Unlike the basketball team, the football team can be successful right away. Collins' squad is simply too young and undeveloped to succeed in the Big Ten. The football team has the talent to compete though. Last year wasn't necessarily a fluke, but luck simply was not on the Cats' side. A different bounce of the ball could have changed the outcome of five of NU's seven losses. Now, they return nine starters on offense and eight on defense. It will be a veteran squad with an improved offensive front, which should help fix their red zone woes. The schedule gets easier in 2014, so the 'Cats should definitely be in a bowl, possibly on New Year's Day. Long-term though, NU football just won't be able to compete with the B1G's juggernauts. Ohio State, Michigan and Wisconsin are always going to have an edge in recruiting, so Pat Fitzgerald just won't be able to get the 'Cats over the hump.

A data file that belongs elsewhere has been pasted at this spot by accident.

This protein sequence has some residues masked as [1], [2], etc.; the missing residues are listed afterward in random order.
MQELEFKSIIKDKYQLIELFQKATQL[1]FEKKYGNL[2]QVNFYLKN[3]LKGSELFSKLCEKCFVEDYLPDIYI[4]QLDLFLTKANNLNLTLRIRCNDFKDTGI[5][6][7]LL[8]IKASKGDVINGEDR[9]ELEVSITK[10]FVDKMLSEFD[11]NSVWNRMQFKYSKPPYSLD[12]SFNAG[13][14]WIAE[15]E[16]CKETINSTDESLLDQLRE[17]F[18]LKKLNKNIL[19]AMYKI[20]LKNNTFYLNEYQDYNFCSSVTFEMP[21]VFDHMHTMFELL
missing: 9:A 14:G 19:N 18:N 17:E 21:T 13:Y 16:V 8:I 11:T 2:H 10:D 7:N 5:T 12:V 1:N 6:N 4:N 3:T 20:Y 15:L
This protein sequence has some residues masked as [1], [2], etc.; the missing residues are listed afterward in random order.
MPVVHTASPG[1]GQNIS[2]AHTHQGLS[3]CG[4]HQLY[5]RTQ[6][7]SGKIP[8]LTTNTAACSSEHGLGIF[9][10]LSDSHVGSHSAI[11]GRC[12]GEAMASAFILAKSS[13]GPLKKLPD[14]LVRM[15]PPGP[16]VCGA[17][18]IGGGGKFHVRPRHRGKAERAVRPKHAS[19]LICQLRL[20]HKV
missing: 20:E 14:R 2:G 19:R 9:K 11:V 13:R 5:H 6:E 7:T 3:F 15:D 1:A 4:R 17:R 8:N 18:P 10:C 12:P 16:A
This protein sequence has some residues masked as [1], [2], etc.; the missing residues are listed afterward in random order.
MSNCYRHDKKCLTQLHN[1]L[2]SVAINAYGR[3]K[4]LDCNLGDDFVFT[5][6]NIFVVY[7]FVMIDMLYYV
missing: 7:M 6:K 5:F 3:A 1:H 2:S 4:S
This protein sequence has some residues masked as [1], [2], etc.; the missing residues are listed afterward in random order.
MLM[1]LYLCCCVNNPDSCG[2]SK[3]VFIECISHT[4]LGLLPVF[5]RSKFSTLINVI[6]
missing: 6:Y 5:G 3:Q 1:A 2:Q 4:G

Kevin Trahan (@k_trahan) — Football

First, we have to define success. Northwestern seems to think of 9-3 as a pretty big success in football, and success in basketball is pretty clearly defined by whether the Wildcats make the NCAA Tournament — so, depending on the schedule, probably around 20 wins at a minimum, not counting the Big Ten Tournament. So which team can meet that benchmark more often?

At this point, it's pretty safe to say the football team is better positioned to win nine games each year than the basketball team is to finish the regular season 20-11. That doesn't mean Northwestern football is going to consistently finish 9-3 — really, it's a 7.5-win program that will sometimes be 9-3 and sometimes be 6-6. However, they're in a much better position to make that jump four times a decade or so than the basketball program is to make the NCAA Tournament that often.

Things could change, and Chris Collins is certainly recruiting well, but even if he keeps recruiting at this rate every season, Northwestern is still only going to have middle-of-the-pack talent in the Big Ten. Maybe they can be an every-other-year NCAA Tournament team, but for now, the football team's future looks more stable and a little bit better.